A staff in the Office of the Commissioner for Bayelsa, Delta and Rivers States in the Federal Civil Service Commission, who craved anonymity because the commission presently has no commissioners appointed for states, gave indications that Bayelsans, especially, graduates are applying for vacancies more than before. The source disclosed that in the last recruitment exercise of 2016, the number of applicants from Bayelsa was more than those of past ones.
The source, who ruled out malpractices in the commission's recruitment exercises, stated that with the use of quota system, every qualified and successful applicants from all the states, stand the chance of being employed to complete his/her state's quota without discrimination. According to the source, if available vacancies cannot go round the States and Abuja, for instance, 12 positions, they are shared 2 to each of the 6 zones, for applicants to contest.
The source who said there were no backdoor recruitments, stated that the commission was bound by rules and monitoring mechanisms, adding there were also representatives of all the states, serving in the commission, as the eyes of their people.
When asked by our correspondent to show documents as proofs of increased applications from Bayelsa and number of its indigenes so far employed, the source said that there was no commissioner presently in charge of the office.
The official contended that the commission's use of online methods, powered by its website and portal, has further created awareness about vacancies and made the process even more transparent.
The source however said that Bayelsa State graduates could redouble efforts to apply for federal jobs, hinting that massive vacancies are expected to exist with time, but cautioned prospective applicants against fraudulent announcements of federal jobs, by scammers.
A press official in the commission who wished not to be named, gave similar information to our correspondent, stressing that federal vacancies are for the 36 states and Abuja, the Federal Capital Territory.
He added that based on the Federal Character Principle, the 36 states share vacancies equally, while Abuja takes one third of what a state gets, stressing that every state, including Bayelsa, ought to take advantage to fill its quota.
According to the press official, the commission, has apart from online strategy, categorised and decentralised vacancies and venues of recruitment exercises to the six geopolitical zones of the country, to motivate people far from Abuja to be part of the exercises, and to also ease participation.
He said, those offered employment, are also posted to the respective federal establishments in their zones/states, or are posted within Abuja and later to federal establishments in their zones/states, if they wish, thus, the graduands from Bayelsa need to be more keen whenever vacancies are duly announced by the commission.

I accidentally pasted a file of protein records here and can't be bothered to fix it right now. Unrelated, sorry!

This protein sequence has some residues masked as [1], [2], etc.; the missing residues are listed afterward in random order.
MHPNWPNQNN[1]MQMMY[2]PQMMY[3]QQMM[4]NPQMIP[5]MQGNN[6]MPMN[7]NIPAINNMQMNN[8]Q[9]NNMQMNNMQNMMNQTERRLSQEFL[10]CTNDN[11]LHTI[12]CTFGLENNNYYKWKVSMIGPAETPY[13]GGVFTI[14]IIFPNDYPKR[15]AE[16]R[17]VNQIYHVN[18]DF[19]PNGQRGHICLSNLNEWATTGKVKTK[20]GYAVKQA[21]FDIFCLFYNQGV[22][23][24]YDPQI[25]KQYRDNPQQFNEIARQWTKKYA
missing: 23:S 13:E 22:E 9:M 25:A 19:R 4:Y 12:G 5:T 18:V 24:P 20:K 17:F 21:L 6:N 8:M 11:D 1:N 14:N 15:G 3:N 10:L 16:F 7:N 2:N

The press staff added that despite these policies, Abuja as the Federal Capital Territory belongs to all Nigerians, hence Bayelsa job seekers should not shy away from residing and working in the city, to get career benefits, including the wonderful experience of working in the federal capital and knowing different persons.
WHAT BAYELSA AND OTHER AFFECTED STATES NEED TO DO
Against the backdrop of the information so far generated, and the demerits of losing employment opportunities as well as the risk of lacking top brass at the Federal Service, Bayelsa State indigenes really need to grab its quota. More over, at the federal level, many statutory fringe benefits, for instance, local and foreign trainings and oversea assignments with allowances; posting and first-28 days largesse; leave bonuses; car, housing and corporative society loans, among others are still adhered to.
To motivate Bayelsans, both unemployed and those serving in the State Service desirous of working at the federal level, the State Government should revisit the idea mooted at the onset of the Late Chief D. S. P Alamieyeseigha administration and even by Governor Dickson in his first tenure, to assist interested unemployed graduates to get federal jobs; work for transfer of interested staff of the state, as well as motivate them with financial and accommodation supports.
Bayelsans at the federal level, in all arms of government, especially those representing the state in the National Assembly, should protect the interest of the people in recruitments. They should not give slots to their kith and kin or supporters alone, but let others also benefit.
These strategies and others, could enable Bayelsa get its full share of national jobs, to not only empower the people, but also to create a class of top technocrats and bureaucrats of the state's origin at the national public service.